Today is Sunday, and a great day to remember that one of the best ways to take action in life is to also set aside downtime. My quote today is a from a friend, Ted Sanborn, who said, “The human body is not made to work seven days a week non-stop.”
Do you work every day of the week? If you are a parent or caregiver, your answer is probably “yes.” At the same time, we all need some time away from our regular responsibilities in order to recharge our batteries, physically rest, allow our minds to wander, and pursue non work-related endeavors.
For many, the work week runs Monday through Friday. If this is your schedule, choose a day over the weekend (or part of a day, if this is all you can carve out), to step away from whatever the demands of your job may be and invest in yourself. If your schedule requires you to work other days, try to find another day each week that you set aside for this purpose.
What might you do during your “rest day?” Lots of things, including (but certainly not limited to):
- Going outside (walk, ski, jog, skate, play, ride…)
- Cooking or baking
- Working with your hands (woodworking, gardening, knitting, crafting, painting, drawing…)
- Visiting (Remember visiting? when you sat and talked with people, in person, with no agenda?)
- Indulging (spa, sauna, manicure, massage…)
- Sitting by a lit fireplace
- Writing letters
- Spectating at a game
- Playing board games
- Listening to music
- Attending a concert
- Constructing something (Legos, blocks, dominos, clay…)
- Praying, meditating, attending a worship service
- Visiting a museum
- Giving yourself a day off from an unpleasant task (e.g. don’t make your bed)
- Completing a jigsaw, sudoku, or crossword puzzle
The key to relaxation is to do something that doesn’t feel like work to you; to take a break. One man’s rest is another man’s work, so customize your downtime to meet your desires. If you have little ones and never get a break, see if you can hire a sitter or trade parenting duties with your partner or friends in a similar stage.
Also, consider doing something that does not involve a screen. Give your brain a break from screens. Let yourself be bored and see what happens.
Taking time to rest and refresh each week will enhance your ability to be productive the rest of the time.
How might you carve out time to rest?
6 thoughts on ““Quotes in Action” – Day 9”
Can you hear me applauding, Seana? I’m a firm believer in working and playing hard. As a solopreneur, and even with the changing workplace where so many people are working remotely, it’s possible to work 24/7. Not that we want to, but the dynamic is such where we could. So drawing those boundaries is essential.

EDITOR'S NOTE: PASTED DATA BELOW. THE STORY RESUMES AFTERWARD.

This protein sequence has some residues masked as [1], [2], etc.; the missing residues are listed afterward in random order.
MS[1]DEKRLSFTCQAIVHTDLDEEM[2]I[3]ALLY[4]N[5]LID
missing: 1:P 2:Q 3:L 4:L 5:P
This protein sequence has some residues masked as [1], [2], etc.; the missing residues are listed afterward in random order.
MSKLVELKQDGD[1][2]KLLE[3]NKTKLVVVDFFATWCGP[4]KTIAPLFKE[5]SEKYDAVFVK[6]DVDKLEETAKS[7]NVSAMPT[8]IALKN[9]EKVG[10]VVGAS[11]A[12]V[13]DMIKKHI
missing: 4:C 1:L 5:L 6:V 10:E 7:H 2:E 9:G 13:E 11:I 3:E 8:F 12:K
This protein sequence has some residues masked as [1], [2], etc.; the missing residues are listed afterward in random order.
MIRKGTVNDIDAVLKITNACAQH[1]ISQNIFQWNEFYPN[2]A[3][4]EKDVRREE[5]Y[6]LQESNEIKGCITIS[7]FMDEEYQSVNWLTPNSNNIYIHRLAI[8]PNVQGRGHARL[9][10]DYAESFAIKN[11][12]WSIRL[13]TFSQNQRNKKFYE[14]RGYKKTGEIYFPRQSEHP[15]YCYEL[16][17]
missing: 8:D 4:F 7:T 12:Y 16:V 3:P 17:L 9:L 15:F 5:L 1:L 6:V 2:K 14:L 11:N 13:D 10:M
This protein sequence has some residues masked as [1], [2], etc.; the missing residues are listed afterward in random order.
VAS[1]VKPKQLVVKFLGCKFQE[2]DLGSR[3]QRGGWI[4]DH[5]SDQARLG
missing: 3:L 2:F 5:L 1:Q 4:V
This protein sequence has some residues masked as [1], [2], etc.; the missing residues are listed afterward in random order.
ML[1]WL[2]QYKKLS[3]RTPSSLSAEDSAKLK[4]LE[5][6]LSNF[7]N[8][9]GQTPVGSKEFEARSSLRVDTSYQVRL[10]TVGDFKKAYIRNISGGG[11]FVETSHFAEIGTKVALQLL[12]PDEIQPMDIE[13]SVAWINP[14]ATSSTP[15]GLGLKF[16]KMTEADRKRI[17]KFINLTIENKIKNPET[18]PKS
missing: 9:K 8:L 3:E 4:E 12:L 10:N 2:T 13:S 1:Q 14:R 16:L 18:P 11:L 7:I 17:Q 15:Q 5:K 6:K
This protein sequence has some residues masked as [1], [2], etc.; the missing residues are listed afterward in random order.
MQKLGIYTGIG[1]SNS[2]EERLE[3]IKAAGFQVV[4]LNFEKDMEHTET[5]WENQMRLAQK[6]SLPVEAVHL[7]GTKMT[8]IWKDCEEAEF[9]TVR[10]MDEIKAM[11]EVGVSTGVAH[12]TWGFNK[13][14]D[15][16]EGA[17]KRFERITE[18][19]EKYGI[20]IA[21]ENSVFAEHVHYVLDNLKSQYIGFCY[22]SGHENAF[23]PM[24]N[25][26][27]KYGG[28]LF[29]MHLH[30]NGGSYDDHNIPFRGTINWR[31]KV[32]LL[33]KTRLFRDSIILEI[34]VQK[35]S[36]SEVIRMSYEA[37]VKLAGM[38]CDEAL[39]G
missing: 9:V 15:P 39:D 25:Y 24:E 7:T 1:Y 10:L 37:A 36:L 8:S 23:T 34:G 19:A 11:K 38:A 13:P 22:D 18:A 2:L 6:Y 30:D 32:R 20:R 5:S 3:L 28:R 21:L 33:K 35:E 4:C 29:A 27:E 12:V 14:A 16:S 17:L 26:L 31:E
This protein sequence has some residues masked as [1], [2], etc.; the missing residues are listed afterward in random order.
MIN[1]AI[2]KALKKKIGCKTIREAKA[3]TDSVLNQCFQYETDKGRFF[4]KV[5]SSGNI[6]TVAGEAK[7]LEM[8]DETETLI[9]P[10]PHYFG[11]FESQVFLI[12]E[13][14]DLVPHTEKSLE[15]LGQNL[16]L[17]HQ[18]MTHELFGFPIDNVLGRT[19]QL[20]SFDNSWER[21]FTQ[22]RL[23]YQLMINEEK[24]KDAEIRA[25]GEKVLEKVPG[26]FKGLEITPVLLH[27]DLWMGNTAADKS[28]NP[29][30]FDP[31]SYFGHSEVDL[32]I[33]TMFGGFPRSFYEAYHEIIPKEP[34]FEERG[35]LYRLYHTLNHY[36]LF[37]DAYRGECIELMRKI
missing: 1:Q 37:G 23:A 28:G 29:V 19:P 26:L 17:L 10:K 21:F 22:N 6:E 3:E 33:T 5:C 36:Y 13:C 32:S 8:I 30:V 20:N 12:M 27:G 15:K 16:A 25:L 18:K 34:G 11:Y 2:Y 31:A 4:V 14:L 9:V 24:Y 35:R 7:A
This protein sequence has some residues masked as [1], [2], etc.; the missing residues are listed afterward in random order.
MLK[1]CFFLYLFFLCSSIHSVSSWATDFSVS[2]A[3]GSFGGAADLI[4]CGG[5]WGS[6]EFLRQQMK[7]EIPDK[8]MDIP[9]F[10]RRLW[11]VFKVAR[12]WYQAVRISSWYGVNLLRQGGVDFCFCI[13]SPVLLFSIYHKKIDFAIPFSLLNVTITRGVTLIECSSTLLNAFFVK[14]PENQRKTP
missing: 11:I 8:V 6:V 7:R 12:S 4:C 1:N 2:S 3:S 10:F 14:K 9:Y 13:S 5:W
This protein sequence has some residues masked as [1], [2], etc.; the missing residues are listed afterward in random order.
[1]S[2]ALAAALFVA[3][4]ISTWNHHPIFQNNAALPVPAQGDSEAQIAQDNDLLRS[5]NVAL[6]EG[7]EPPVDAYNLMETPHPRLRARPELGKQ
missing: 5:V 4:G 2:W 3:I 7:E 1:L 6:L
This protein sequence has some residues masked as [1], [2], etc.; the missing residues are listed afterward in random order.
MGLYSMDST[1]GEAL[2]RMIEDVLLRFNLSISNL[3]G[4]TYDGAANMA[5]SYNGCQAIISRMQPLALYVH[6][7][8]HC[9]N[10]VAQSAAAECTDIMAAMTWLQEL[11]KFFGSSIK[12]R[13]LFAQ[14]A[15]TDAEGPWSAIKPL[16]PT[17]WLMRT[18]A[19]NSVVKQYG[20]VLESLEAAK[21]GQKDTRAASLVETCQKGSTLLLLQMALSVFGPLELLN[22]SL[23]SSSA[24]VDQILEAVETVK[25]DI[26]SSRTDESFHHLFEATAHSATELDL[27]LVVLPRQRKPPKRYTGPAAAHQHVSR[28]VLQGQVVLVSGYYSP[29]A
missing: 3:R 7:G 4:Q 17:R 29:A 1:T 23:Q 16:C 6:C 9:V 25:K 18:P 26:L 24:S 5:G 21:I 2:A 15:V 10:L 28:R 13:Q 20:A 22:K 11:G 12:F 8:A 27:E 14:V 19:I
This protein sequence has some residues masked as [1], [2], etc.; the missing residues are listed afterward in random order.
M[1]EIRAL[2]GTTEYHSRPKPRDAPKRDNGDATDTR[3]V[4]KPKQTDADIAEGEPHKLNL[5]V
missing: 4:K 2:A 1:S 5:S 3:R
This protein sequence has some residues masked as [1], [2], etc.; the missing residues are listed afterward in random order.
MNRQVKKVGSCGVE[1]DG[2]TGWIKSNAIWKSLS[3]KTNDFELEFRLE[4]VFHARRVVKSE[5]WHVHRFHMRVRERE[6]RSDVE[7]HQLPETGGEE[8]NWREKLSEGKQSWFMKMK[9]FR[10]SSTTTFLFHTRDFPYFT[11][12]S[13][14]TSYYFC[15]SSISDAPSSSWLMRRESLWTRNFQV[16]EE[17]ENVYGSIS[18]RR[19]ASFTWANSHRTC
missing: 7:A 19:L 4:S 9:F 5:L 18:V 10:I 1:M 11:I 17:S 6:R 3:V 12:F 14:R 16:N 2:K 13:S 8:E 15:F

For me, I balance work and play/relaxation on a daily basis. On the weekends, I might have a portion or a good part of those days when I’m not working, but I often am doing some work. For example, Sunday is typically my writing day. While technically it’s ‘work,’ I enjoy it so much that it doesn’t feel like work. I will balance writing time with taking walks in the woods or by the rivers. And yesterday, I did some baking, which I really loved. It had been a while.
Sounds like you have really thought this one through, Linda. That’s the necessary first step; making intentional decisions about how we want to use the time we have, rather than simply react to external demands and stimuli. When my girls were little, I set aside Sundays as the day when they didn’t have to make their beds, and we would have something sweet for breakfast. I wanted them to warm to the ideas that we need to choose balance, even fight for it when necessary.
I like being outside as well. It is restorative and refreshing. That said, winter isn’t my favorite season, and I tend to huddle inside with a book or doing a craft. 🙂
This quote is a great reminder for us all! I stopped seeing clients on Sundays a few years ago and never looked back. I do need to work on my downtime not involving screens though! Loving these quotes, Seana 🙂
Sarah Soboleski recently posted…GO Month: Mental Clutter – G
I definitely try and avoid work related things on Sundays. Or at least, one day a week. It doesn’t always work as I plan, but I have made a few changes like you did to try and and give myself “permission” to be off duty.
This really resonated with me, Seana. I’ve had to learn to consciously plan when and what I’m going to do that’s not work-related, because it’s so tempting to just keep going. But when I take time off, I’m amazed how hard my “back burner” has been working while I’m, away. It’s almost like doing something different frees it up to get to work.
Lucy Kelly recently posted…10 ways to reward yourself for decluttering and organizing
Yes, I love the way you described this. That old “back burner” is getting things done without hardly any focus on our part, which is just amazing to me!